We are currently one of just a few zoos in the United States to house kagus, with the San Diego Zoo receiving its first pair in 1927 from the Taronga Park Zoo in Sydney, Australia. In 1944, another rare and precious kagu was given to Admiral William Halsey, who was the U.S. Navy’s commander of the South Pacific during World War II, as a thank you from the government of New Caledonia. Admiral Halsey, in turn, bestowed the bird to our Zoo, perhaps after experiencing the bird’s screaming calls each morning!
New Caledonia’s Parc Zoologique et Forestier entrusted us with an adult pair of kagus in 1997, in hopes that we would be able to begin a kagu community in San Diego. We are proud to do our part in helping to make sure kagus are around for future generations to enjoy.
Today, both the Zoo and the San Diego Zoo Safari Park have kagus, and we have had 21 hatches, including 2 in 2013, between our two facilities. The Zoo’s kagus can be seen in the aviary at our bus loading station and in aviaries in the Zoo’s Northern Frontier. Kagus at the Safari Park live in our off-exhibit Bird Breeding Complex.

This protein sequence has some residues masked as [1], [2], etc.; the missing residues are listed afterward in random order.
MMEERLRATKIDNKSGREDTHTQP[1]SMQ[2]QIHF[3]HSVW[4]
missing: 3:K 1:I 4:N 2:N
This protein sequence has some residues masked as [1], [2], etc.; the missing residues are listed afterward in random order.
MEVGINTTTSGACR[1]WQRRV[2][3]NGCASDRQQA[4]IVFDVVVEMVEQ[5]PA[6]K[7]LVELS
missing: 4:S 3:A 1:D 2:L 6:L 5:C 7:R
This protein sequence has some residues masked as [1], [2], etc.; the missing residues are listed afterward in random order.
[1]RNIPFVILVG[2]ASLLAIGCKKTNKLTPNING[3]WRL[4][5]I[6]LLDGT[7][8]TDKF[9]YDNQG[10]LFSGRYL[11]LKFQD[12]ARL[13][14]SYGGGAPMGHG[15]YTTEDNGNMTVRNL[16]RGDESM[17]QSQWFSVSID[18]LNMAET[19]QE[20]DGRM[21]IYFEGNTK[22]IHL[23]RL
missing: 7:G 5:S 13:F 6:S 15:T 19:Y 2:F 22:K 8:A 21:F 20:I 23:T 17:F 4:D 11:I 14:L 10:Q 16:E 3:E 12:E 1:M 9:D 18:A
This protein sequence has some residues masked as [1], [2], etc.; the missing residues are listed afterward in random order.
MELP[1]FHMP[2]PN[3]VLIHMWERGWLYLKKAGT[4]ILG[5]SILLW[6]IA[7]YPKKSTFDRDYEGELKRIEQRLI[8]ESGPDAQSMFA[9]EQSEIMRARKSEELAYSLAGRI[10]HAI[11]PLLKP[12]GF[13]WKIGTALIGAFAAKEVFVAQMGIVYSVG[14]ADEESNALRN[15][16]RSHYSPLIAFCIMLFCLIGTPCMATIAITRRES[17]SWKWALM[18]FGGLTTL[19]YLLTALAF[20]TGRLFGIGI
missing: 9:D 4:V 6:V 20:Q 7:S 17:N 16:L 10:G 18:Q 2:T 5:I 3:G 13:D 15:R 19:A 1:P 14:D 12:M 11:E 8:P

As the national bird of New Caledonia, the kagu's image is used frequently to promote its economy. But its crest feathers—the bird's crowning glory—were so prized by the makers of ladies’ fancy hats in the 1800s that the kagu almost became extinct. Predation by introduced dogs, cats, pigs, and rats brought to the main island also caused kagu numbers to drop. With the bird’s popularity as a pet and even as a food source, and an 80-percent loss of its forest habitat, the kagu soon became endangered.
Fortunately, New Caledonians are working to protect their national symbol, and San Diego Zoo Global is working with the New Caledonia government to create a DNA bank for future studies. Successful reintroductions have been carried out in a national park where predators have been controlled. The mysterious kagu has more secrets yet to be uncovered!